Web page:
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I’m quite impressed with how much of a difference a few Taurus TX22 upgrades from TandemKross can make. Despite the popularity and low price of this little .22 LR pistol, I had never got around to buying one. Heck, I never even handled one at the local shop. Nothing against Taurus, I was just too busy with several other platforms. And then a friend of mine got one. He loves it, but noted that the performance is a bit lacking in a few areas. While he felt the trigger could be improved, I called it “The worst rimfire trigger I’ve ever tried”. Seems as though he also had some extraction issues. So we reached out to TandemKross for their Taurus TX22 Victory trigger, lightened trigger spring, and Eagle’s Talon extractor. Because I’ve got no time for unreliable rimfire pistols with mushy triggers.
TandemKross Victory trigger for the Taurus TX22
Machined from aluminum, the TandemKross Victory trigger for the Taurus TX22 is everything the OEM trigger isn’t. It’s got a flat face with good texturing, and it’s adjustable for pre and post-travel*. That asterisk isn’t nearly big enough, but I’ll get to the adjustable part in a bit. Combined with the lightened trigger spring from TandemKross, it drops the pull weight by about 2 pounds. Available in either black or red, it looks at least 100 times better as well. If you only had $54.99 to upgrade your Taurus TX22, this is where you should spend it. Just remember to budget another $12.99 for the trigger spring.
The lightened trigger spring and Eagle’s Talon Extractor for the Taurus TX22
As mentioned, the TandemKross Taurus TX22 lightened trigger spring is only $12.99, and will lower the pull weight by about two pounds. It works with all models of the Taurus TX22, and is best when paired with the Victory trigger too. It deserves better than that terrible polymer trigger. And so do you. While you’ve got your Taurus TX22 apart for upgrades, do yourself a favor and swap the factory extractor for the $14.99 TandemKross Eagle’s Talon Extractor. Made from EDM-machined hardened steel, it’s going to rip your empties from the chamber with authority. I’ve got them in many other pistols and rifles, and they work great and will outlast the OEM unit by a wide margin.
Installation of the Taurus TX22 trigger upgrades from TandemKross
This was one of the more complex trigger upgrades I’ve done, but it was by no means difficult. It does require patience, and a light touch when bending some plastic. Overall, it was just a matter of going slow, and paying very close attention. The two set screws for the trigger are the key to getting it right the first time. As long as they are installed correctly, you’re gold. Otherwise, adjusting one of them requires disassembling the pistol again. Here’s Bill from TandemKross showing how it’s done.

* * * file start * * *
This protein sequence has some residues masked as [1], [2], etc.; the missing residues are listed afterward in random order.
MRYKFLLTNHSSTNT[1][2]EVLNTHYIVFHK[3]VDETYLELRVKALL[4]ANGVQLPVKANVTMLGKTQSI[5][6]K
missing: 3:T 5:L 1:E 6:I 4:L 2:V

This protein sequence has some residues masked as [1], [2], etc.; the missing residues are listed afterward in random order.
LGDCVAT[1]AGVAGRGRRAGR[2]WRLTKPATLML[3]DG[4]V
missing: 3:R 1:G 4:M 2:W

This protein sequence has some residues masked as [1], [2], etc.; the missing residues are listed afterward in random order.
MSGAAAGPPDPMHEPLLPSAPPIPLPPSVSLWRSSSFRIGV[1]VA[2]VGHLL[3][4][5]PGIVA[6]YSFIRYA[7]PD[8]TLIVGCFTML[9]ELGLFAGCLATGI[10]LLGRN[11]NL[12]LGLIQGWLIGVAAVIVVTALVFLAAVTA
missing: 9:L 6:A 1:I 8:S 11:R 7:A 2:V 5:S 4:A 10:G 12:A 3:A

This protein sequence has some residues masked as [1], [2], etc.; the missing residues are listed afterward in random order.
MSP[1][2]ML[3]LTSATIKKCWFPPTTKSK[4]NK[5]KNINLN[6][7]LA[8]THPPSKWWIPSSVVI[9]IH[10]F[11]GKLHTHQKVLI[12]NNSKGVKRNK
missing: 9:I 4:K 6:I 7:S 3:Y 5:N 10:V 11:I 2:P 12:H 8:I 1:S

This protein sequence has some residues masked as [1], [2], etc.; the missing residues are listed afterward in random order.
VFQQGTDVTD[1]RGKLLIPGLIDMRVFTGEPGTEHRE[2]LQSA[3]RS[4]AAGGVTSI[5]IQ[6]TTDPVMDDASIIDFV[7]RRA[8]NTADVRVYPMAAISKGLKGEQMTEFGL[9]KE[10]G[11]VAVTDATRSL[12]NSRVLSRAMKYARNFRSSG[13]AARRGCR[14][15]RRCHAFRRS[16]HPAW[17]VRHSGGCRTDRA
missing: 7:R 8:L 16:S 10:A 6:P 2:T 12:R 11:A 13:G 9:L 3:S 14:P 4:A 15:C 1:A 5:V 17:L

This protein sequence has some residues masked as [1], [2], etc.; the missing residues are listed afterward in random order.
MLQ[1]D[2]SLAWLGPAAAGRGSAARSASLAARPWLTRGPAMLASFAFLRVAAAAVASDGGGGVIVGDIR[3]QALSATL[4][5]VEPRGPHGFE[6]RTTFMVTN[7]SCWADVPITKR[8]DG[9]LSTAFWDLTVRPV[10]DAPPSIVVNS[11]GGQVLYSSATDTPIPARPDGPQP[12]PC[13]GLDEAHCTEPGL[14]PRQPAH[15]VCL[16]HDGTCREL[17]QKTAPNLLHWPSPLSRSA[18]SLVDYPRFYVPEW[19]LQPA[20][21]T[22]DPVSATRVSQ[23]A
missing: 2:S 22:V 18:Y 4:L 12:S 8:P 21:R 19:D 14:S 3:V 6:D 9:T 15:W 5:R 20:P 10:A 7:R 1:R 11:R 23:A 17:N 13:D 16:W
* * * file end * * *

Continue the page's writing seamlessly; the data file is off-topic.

This video is a bit of a two-for-one. Because while it’s apart for the trigger swap, it’s easy enough to replace that trigger spring as well. The good news is that there were no surprises, and no small parts or springs launched across the room. While I was feeling a bit intimidated before I started, everything went back together just fine. And thanks to the video, the pre and post-travel were spot-on, so no adjustments were necessary.
Installation of the Eagle’s Talon Extractor for the Taurus TX22
Like the TX22 trigger upgrade, the installation of the Eagle’s Talon Extractor looks a little complicated, but ended up being pretty simple. The original extractor is easy enough to swap, but there’s some vague “wiggling and tapping” to get it out. Again, it’s not difficult, but the extractor doesn’t just lift right out. And the replacement needs to go in at a fairly specific angle. Patience is the key once more.
With all three parts installed, and everything function tested, it was time to hit the range. The trigger felt better in pretty much every way. That mushy plastic shoe won’t be missed at all. In its place, the aluminum Victory trigger has hardly any pre-travel, and breaks nice and crisp around 3 pounds. Reset is short, and there is very little overtravel. As much as I would have liked to adjust the trigger a bit more, I’m sure it would compromise reliability to tighten up the travel any further. A polymer-framed rimfire just can’t be held to very high tolerances.
Turns out the trigger was just fine when shooting vs dry firing anyway. If hitting steel at speed is your jam, this is the way. A good reminder that sitting at a bench and testing a pistol trigger isn’t the same as doing mag dumps. We ran some cheap bulk ammo through it, and it cycled just fine with no more extraction issues. Which is great, because that trigger now has such a narrow range that we can shoot much faster. And no more worries about getting pulled a bit off target by that awful OEM trigger.
As mentioned, I hadn’t handled a Taurus TX22 before doing this upgrade. Sure, I did dry-fire it a few times to see how bad the factory trigger was. But that was it. And with the addition of three parts, it’s almost a different pistol. The TandemKross Victory Trigger for the Taurus TX22 really transformed it. Had I tried the trigger in the store, it would be a hard pass for me. Yet with the trigger upgrade, I might consider adding one to my collection. TandemKross says they’re all about “Making good guns great”, and that’s no lie. They may have even made a mediocre gun great this time.
As always, I’d like to thank the folks at TandemKross for providing their Taurus TX22 Victory trigger, lightened trigger spring, and Eagle’s Talon extractor for our testing and evaluation. Find them and the rest of their TX22 accessories on the TandemKross Taurus TX22 pages.
Okay, readers, who’s installed this trigger? Did you do the spring too? Thoughts? Comments?